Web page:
Wendesday, March 27, 2002 Volume 67, Issue 117



Double nickels are not a good idea

Matthew E. Caster

Some of you are already dealing with the most cataclysmic change in Houston in decades, while others stand aside and wait before it hits
them too. Virtually unanimous outrage at this decision has already poured through the media. 

Mothers cringe at the thought that their children might someday have to live under the tyrannical rule of the infamous "double nickels" not
so anyone would actually notice, but the speed limit on all Houston freeways is in the process of dropping from whatever it was (no one really
knew) to 55 miles per hour.

The magical number 55 was chosen specifically because tests have shown it is the speed at which vehicles travel the farthest using the
least gasoline. The "highway" mileage shown on new cars is the number of miles a vehicle would travel at exactly 55 mph using precisely
one gallon of gasoline. 

This catastrophe is actually a calculated measure by federal and state agencies to reduce pollution levels in Houston. Their statistics show
our city to be the second-most polluted in the United States. 

The whole proposal is absolutely absurd. Not only are the attempts to fix the problem not likely to have a significant impact, but the problem
itself is difficult to properly define and measure. 

For starters, it is important to question what the big deal is. All of this madness began when Houston, for a year or so, usurped the most
polluted city title from perennial and current champion Los Angeles. Granted, Houston pollution is bad ... but surely it could not be worse than
Los Angeles'. But sure enough, Houston had more days of hazardous pollution than that dump in 2000.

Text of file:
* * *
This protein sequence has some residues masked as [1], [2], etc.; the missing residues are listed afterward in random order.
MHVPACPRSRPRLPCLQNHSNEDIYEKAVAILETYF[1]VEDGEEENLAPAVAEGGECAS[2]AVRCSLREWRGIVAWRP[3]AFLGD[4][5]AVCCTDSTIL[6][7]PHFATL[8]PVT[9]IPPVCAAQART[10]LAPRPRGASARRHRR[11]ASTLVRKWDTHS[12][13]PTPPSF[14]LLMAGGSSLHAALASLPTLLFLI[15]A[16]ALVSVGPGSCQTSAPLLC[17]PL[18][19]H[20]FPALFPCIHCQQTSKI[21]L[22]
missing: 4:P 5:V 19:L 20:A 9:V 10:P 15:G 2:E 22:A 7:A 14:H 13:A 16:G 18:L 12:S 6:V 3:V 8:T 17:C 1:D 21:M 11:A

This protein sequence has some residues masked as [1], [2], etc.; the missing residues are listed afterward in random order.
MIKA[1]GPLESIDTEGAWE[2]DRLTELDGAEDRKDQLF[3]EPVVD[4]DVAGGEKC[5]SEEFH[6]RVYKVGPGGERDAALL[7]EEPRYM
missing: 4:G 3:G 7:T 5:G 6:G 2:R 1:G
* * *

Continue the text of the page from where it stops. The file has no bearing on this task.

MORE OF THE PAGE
After a bit of research, I found out why. Know where pollution ratings for Houston are taken? Deer Park. Deer Park? They might as well place
the measurement equipment inside a smokestack.

So Deer Park is one of the most polluted cities in the country. So how would lowering the speed limit where I live (approximately 55 miles
from Deer Park) lower the pollution level measured just downwind of the Chevron refinery? It wouldn't.

But for the sake of argument, let's focus on the Katy Freeway, the most congested freeway on Earth. Information from the Texas Department
of Transportation shows that Interstate 10 west of Houston averages almost seven hours of "rush hour" and 17 hours of "congestion" every
weekday. "Rush hour" traffic occurs when traffic moves less than 30 m.p.h. on average. "Congested" traffic occurs any time traffic moves an
average of at least 10 m.p.h. slower than the posted speed limit.

Fuel economy reaches a maximum at 55 mph, and deviating from 55 lessens fuel economy whether you're moving faster or slower. Fuel
economy at 70 mph is typically similar to fuel economy at 45 mph. When a car is moving at less than 30 miles per hour, it burns about half as
much fuel as it would at 70 mph ... but it's moving less than half as fast; you burn more gasoline for every mile you travel. 

Pollution is a problem in Houston, no matter where it's measured. The matter seems to have been overblown a bit, of course, but it's still
something we should try to reduce. Other measures, such as tighter industrial pollution controls, are a good idea and will help ease our
pollution crisis. But if our goal is to reduce automotive pollution, there is one thing we must do before we lower the speed limits, and that's
widen the highways enough so that traffic can actually travel at an efficient speed.

Caster, a senior chemical 
engineering major, can be reached at patrioticcatmaster@yahoo.com.

To contact the Opinon Section Editor, send e-mail to dcampus@mail.uh.edu

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